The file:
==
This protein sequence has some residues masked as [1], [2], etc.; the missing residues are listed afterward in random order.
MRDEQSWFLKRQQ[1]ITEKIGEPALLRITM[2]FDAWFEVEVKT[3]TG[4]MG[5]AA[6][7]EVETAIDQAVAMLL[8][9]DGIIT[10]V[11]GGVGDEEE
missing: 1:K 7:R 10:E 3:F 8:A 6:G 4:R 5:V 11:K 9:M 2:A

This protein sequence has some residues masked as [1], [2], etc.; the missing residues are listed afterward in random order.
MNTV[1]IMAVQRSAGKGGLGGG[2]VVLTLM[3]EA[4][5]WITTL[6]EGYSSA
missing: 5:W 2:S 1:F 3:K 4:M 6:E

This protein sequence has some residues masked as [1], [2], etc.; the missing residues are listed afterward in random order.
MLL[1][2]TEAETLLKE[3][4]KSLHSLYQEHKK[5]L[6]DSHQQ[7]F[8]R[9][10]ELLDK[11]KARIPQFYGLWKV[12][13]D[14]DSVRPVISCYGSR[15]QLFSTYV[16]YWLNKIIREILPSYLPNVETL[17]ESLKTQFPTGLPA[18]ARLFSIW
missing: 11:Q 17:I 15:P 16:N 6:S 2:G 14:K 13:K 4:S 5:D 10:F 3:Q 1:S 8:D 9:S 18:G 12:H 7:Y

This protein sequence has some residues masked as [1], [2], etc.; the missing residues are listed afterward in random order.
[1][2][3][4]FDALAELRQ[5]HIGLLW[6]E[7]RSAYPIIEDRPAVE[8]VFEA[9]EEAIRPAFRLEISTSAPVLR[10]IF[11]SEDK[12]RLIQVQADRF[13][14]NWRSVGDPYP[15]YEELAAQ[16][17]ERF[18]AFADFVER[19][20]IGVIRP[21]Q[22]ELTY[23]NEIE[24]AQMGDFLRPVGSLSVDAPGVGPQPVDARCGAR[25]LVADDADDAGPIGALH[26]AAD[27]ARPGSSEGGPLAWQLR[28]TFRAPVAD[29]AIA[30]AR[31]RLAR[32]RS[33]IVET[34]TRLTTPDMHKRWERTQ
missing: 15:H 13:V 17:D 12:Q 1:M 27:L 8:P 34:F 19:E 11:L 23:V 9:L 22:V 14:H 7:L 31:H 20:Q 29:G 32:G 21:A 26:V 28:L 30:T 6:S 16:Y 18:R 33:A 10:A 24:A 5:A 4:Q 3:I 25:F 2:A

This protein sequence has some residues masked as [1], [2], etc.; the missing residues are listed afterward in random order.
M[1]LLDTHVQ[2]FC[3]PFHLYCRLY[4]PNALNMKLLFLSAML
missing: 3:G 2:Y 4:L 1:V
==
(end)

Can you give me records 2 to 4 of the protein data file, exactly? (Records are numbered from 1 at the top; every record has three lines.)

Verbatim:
This protein sequence has some residues masked as [1], [2], etc.; the missing residues are listed afterward in random order.
MNTV[1]IMAVQRSAGKGGLGGG[2]VVLTLM[3]EA[4][5]WITTL[6]EGYSSA
missing: 5:W 2:S 1:F 3:K 4:M 6:E

This protein sequence has some residues masked as [1], [2], etc.; the missing residues are listed afterward in random order.
MLL[1][2]TEAETLLKE[3][4]KSLHSLYQEHKK[5]L[6]DSHQQ[7]F[8]R[9][10]ELLDK[11]KARIPQFYGLWKV[12][13]D[14]DSVRPVISCYGSR[15]QLFSTYV[16]YWLNKIIREILPSYLPNVETL[17]ESLKTQFPTGLPA[18]ARLFSIW
missing: 11:Q 17:I 15:P 16:N 6:S 2:G 14:K 13:K 4:S 5:D 10:F 3:Q 1:S 8:D 9:S 18:G 12:H 7:Y

This protein sequence has some residues masked as [1], [2], etc.; the missing residues are listed afterward in random order.
[1][2][3][4]FDALAELRQ[5]HIGLLW[6]E[7]RSAYPIIEDRPAVE[8]VFEA[9]EEAIRPAFRLEISTSAPVLR[10]IF[11]SEDK[12]RLIQVQADRF[13][14]NWRSVGDPYP[15]YEELAAQ[16][17]ERF[18]AFADFVER[19][20]IGVIRP[21]Q[22]ELTY[23]NEIE[24]AQMGDFLRPVGSLSVDAPGVGPQPVDARCGAR[25]LVADDADDAGPIGALH[26]AAD[27]ARPGSSEGGPLAWQLR[28]TFRAPVAD[29]AIA[30]AR[31]RLAR[32]RS[33]IVET[34]TRLTTPDMHKRWERTQ
missing: 15:H 13:V 17:D 12:Q 1:M 27:L 8:P 34:F 19:E 11:L 23:V 9:L 22:V 14:H 7:L 31:H 20:Q 29:G 32:G 21:A 26:V 28:L 30:T 6:S 16:Y 18:R 33:A 10:A 24:A 5:A 4:Q 3:I 25:F 2:A